Brands as media owners: how Thomas Cook took creative control of its branding strategy

Stuart Adamson ()

Stuart’s own background is in publishing, and it was this “publisher mindset” that he was able to leverage for the enormous brand and retailer founded in 1841 as Thomas Cook Ltd.

Said to be “the original package holiday”, Thomas Cook has since grown to boast some impressive stats: over 12 million unique users across its websites, 40 million people walking through more than 3,000 stores across Europe, translating into 19 million customers across the world. This is facilitated by a team of 20,000 staff, resulting in a US$9 billion annual turnover.

An innovative multimedia platform

Stuart explained that he encountered a lot of resistance in his quest to change the organisation into an “innovative multimedia platform”, mainly because the staff are “understandably fully focused on selling holidays”, he said. “It’s always going to be difficult to start joining the dots with that many staff.” To address this, he brought in a governance model that made the staff feel comfortable, and eventually succeeded in aligning the teams across markets.

Back in 2010-2011, Stuart’s view was that Thomas Cook was missing out on connecting with customers at key moments during the purchasing process. First of all, he thought advertising should be present on the websites. “We started online, selling advertising onto the sites, but we weren’t taking it to the next level,” he explained.

It was partly due to timing: the peak holiday-booking period is January and February, but people delay buying items such as sun cream until just before their summer holiday. They needed a way to encourage people to come back to the site and to have advertising that reflected what they needed at the right time. 


Thomas Cook DIS ()


Targeting the right people in the right place at the right time

Since then, Thomas Cook has reached a point where they capture data “from every customer who enters our world”, said Stuart. He added that fresh data is more valuable, and this can be gathered via high street stores as well as online. “There’s a big conversion into real life,” Stuart emphasised. In fact, for every 27 million page impressions, 1,000 people walk into a store as a result.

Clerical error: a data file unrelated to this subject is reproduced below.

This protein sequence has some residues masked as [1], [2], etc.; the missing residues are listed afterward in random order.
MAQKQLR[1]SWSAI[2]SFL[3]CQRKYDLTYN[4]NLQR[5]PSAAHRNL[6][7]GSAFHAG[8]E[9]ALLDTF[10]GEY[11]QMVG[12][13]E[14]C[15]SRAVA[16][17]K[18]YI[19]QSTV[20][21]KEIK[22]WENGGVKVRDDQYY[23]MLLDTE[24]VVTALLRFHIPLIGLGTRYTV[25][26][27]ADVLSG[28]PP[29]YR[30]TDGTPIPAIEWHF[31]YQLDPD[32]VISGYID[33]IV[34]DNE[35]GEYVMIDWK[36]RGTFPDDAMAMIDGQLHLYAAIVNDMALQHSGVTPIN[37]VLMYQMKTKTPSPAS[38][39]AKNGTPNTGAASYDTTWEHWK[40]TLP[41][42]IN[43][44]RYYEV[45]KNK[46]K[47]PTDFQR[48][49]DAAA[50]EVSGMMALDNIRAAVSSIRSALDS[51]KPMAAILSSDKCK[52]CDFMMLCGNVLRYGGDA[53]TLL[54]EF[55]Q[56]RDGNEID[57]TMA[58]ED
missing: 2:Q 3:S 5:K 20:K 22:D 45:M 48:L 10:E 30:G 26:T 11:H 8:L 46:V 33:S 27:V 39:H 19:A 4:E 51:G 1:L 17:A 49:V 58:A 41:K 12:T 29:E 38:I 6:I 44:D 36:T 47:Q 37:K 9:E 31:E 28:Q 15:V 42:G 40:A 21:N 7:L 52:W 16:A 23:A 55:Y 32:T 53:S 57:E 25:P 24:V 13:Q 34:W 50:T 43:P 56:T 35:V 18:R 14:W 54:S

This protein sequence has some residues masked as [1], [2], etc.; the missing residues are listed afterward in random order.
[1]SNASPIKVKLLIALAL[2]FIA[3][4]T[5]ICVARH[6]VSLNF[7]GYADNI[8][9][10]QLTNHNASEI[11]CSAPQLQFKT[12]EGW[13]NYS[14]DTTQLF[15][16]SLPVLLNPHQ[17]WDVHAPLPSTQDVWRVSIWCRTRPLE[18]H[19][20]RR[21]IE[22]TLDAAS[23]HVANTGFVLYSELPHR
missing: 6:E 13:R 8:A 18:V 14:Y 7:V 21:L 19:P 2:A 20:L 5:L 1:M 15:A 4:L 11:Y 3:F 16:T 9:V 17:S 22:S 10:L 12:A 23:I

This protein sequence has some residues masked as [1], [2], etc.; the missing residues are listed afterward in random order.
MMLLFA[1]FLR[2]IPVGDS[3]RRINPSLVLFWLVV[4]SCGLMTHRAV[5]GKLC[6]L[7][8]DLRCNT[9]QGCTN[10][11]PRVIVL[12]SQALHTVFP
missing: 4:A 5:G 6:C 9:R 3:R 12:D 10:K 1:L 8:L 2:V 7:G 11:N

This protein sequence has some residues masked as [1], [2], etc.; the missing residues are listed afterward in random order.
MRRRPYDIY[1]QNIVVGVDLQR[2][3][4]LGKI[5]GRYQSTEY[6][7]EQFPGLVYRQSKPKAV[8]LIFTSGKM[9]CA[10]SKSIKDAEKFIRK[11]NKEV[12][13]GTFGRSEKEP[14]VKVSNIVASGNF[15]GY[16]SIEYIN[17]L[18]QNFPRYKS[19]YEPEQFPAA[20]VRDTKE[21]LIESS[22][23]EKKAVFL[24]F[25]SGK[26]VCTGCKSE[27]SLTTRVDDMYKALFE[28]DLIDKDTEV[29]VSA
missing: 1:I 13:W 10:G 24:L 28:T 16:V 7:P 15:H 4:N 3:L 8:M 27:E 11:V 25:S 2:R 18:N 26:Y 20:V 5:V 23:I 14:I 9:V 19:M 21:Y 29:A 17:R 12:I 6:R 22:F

“We equipped our stores with screens, which tell us when someone walks in, their gender, how old they are, what time they’re coming in, etc.,” explained Stuart. “Then based on that the content on the screen automatically tailors to them: children’s holidays for parents who come in with kids, cruises for ‘empty-nesters’.”

The company also created The Excursionist, a magazine intended to function as an “inspirational content platform” and educational tool. Estimated to reach 1.5 million readers in 2018, it is also a print product and has a strong social media presence. “Social media is obviously a big platform for us. It’s an inspirational environment,” Stuart added. 

The “everywhere” model

Stuart stressed the importance of being ubiquitous: “we had to be everywhere.” He identified the three main strengths of Thomas Cook: its multi-platform nature, its data, and its brand.

From this basis, the team created the Hotel Everywhere platform, which allowed them to reach many customers through promoting hotels based on what kind of customer they wanted to reach. In this way, they connected both customers and hotel partners in a useful way, by using data collected from people visiting website to match customers with right hotels. “We can put hotels in front of the right people at the right time,” said Stuart. Hotel Everywhere, while difficult to sell to hoteliers initially, has since become a huge revenue driver for the brand, with many happy hoteliers in tow. 

Powered by data

They thus integrated Thomas Cook’s legacy system with campaign management and account management – all powered by data. Stuart finished his talk by emphasising that Thomas Cook now has “full creative agency with branding strategy”, and has also made some impressive leaps into new territory: “Google have now given us access to search data and audience data which we overlay onto our own first-party data about people’s travelling preferences,” he explained. “We’re the first non-media agency to have this access.”

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